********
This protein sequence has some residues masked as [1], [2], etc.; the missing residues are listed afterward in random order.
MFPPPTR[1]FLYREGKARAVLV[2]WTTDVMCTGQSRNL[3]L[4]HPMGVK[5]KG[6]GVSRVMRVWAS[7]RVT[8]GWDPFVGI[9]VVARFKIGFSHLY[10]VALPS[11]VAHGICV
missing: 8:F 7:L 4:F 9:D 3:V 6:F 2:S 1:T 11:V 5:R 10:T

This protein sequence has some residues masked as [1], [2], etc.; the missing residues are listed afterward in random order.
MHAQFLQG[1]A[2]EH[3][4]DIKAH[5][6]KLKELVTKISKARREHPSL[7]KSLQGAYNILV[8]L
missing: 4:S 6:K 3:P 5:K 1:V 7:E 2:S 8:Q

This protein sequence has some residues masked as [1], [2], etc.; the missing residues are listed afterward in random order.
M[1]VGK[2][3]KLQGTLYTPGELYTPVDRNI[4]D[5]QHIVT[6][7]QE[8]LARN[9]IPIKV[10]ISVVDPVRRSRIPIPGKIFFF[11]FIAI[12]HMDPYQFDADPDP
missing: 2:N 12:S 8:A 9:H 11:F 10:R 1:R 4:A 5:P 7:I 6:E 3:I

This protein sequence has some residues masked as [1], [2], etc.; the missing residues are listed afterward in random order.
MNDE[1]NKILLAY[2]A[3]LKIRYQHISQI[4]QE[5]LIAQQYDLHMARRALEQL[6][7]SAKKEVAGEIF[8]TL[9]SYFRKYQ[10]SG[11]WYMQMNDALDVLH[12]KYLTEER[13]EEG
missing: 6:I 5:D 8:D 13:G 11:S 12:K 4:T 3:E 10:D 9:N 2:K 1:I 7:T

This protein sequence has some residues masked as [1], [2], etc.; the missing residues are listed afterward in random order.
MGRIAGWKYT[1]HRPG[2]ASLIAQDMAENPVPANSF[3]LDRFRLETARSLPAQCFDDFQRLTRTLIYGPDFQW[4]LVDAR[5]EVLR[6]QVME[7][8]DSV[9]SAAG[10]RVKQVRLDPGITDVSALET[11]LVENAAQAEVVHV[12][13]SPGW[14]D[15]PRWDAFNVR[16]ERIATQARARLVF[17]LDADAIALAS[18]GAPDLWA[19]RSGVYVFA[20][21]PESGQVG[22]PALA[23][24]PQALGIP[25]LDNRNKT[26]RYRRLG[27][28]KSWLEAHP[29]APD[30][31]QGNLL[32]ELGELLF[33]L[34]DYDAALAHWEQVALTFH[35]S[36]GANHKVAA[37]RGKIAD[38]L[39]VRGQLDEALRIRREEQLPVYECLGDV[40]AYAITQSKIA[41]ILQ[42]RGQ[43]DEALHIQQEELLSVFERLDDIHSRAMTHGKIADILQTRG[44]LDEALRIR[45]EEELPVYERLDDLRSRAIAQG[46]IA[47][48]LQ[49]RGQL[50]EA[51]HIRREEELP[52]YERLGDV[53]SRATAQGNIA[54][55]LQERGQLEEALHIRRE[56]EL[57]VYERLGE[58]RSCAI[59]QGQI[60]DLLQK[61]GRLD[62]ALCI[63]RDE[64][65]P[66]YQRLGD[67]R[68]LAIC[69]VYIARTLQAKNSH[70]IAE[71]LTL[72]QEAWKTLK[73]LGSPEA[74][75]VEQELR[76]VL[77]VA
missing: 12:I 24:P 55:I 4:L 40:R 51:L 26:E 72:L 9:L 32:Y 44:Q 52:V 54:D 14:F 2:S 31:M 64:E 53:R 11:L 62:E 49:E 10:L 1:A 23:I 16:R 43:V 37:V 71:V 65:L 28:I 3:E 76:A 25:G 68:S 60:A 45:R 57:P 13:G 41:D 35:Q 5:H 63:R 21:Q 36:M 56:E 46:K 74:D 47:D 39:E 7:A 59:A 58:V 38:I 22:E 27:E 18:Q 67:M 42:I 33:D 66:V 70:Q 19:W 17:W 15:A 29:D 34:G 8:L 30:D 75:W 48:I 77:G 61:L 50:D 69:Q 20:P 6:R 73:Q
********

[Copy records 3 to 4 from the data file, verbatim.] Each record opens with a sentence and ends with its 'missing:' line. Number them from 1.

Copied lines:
This protein sequence has some residues masked as [1], [2], etc.; the missing residues are listed afterward in random order.
M[1]VGK[2][3]KLQGTLYTPGELYTPVDRNI[4]D[5]QHIVT[6][7]QE[8]LARN[9]IPIKV[10]ISVVDPVRRSRIPIPGKIFFF[11]FIAI[12]HMDPYQFDADPDP
missing: 2:N 12:S 8:A 9:H 11:F 10:R 1:R 4:A 5:P 7:I 6:E 3:I

This protein sequence has some residues masked as [1], [2], etc.; the missing residues are listed afterward in random order.
MNDE[1]NKILLAY[2]A[3]LKIRYQHISQI[4]QE[5]LIAQQYDLHMARRALEQL[6][7]SAKKEVAGEIF[8]TL[9]SYFRKYQ[10]SG[11]WYMQMNDALDVLH[12]KYLTEER[13]EEG
missing: 6:I 5:D 8:D 13:G 11:S 12:K 4:T 3:E 10:D 9:N 2:K 1:I 7:T